Several trends in the use and development of visual displays for flight simulators may be of interest to this group. These trends reflect the evolution of the needs of the Department of Defense. Coming as I do from the Naval Training Equipment Center, the following comments are biased towards Navy needs.
Digitally generated images have a number of anomalies which are frequently referred to as rastering or aliasing. These effects are due to sampling in both the spatial and time domains. This paper examines how aliasing affects the observer of dynamic scenes. Present techniques for suppressing or eliminating these undesirable effects are described.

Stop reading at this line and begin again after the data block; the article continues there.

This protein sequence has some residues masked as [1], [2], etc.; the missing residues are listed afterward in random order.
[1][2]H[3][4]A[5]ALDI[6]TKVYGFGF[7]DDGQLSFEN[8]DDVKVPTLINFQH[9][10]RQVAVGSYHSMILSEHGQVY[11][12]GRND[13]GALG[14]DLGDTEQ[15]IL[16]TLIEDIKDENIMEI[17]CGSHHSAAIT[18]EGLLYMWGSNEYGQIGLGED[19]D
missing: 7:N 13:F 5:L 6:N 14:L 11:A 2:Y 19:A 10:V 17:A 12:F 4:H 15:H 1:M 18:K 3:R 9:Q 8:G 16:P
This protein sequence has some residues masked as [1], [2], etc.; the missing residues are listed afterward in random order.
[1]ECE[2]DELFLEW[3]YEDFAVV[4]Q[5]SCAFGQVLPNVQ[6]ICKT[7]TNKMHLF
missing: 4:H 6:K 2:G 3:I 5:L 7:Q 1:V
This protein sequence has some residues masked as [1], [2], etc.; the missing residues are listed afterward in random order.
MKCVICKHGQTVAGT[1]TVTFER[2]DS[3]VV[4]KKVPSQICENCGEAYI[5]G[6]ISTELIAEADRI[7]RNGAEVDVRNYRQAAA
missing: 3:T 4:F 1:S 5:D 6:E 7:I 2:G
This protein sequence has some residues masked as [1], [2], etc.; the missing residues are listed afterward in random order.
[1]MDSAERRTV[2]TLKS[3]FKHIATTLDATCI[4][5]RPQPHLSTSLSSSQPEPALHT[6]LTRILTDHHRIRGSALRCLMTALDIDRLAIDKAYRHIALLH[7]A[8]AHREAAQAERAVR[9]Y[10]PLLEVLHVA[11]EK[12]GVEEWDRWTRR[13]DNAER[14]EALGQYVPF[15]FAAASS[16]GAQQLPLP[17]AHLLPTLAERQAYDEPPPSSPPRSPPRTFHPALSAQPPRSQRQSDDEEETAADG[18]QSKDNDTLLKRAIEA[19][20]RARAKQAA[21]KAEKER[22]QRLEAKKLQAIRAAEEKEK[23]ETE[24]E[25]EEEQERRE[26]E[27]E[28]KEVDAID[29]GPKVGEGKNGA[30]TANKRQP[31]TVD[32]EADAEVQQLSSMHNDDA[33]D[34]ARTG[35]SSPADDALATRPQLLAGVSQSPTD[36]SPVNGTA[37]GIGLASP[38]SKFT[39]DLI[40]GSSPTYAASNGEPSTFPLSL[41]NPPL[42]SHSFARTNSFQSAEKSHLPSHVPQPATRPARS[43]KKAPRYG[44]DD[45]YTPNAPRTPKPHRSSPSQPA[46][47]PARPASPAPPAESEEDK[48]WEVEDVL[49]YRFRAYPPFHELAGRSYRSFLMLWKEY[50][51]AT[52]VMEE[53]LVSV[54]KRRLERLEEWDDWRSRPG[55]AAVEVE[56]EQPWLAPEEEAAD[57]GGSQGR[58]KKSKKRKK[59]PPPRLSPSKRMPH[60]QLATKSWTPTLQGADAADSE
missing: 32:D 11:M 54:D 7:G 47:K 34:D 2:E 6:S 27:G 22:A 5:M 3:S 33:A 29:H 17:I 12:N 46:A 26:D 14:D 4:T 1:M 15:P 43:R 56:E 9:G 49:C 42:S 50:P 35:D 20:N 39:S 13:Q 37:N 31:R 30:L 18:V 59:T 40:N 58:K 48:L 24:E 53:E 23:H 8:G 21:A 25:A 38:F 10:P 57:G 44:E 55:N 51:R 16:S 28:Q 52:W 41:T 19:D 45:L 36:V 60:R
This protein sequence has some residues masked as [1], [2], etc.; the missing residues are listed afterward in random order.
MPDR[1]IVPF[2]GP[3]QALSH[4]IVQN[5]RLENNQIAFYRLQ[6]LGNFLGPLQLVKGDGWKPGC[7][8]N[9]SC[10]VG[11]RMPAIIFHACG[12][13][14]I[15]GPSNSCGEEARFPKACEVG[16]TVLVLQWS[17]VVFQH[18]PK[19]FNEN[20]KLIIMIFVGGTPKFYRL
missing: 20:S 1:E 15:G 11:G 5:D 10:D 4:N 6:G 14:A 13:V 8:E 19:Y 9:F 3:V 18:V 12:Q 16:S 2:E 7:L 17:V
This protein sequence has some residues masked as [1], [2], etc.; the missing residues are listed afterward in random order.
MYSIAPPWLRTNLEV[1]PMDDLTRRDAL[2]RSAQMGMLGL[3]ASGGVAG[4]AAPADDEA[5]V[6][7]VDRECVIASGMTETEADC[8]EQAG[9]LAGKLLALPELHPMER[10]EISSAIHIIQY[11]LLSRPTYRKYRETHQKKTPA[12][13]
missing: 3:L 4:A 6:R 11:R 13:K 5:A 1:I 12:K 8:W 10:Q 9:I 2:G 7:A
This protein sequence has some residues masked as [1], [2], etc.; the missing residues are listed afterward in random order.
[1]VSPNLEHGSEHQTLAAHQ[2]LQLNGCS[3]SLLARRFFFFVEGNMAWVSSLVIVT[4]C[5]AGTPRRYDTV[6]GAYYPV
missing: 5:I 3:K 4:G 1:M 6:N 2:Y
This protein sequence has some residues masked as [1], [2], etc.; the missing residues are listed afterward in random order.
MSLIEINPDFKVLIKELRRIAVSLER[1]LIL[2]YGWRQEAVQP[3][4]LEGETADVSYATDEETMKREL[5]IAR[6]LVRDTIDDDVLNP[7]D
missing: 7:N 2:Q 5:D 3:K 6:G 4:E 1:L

In the course of our Periscope View Simulator improvement program, ATS investigated new CGI techniques. It coincided with efforts at HumRRO. A development agreement was formulated to cooperate on a day/dusk/ night Computer Generated Image System now called COMPUTROL*. A key ingredient is the "atom" philosophy of geometric forms used as building blocks. Basic forms are stretched, squashed, lengthened and/or added to develop a particular scene. With exception of a flight data or other vehicle interface resident within the simulator "host computer", our visual system is a self-contained digital image generator with bulk storage of specific geographic areas. Current design has a 30,000 edge display capability. Surfaces can be planer, or spherical due to the ability to smooth-shade curved surfaces. There is virtually no limit to the number of edges contained within the gaming area data base. The CPU used has been especially developed to provide the computational speed necessary within our system. Use of standard MOS chips and straight-foward computer architecture have eliminated the risk normally associated with a specially designed computer system. The resulting CGI system promises to set the standard for visual simulators for many years to come.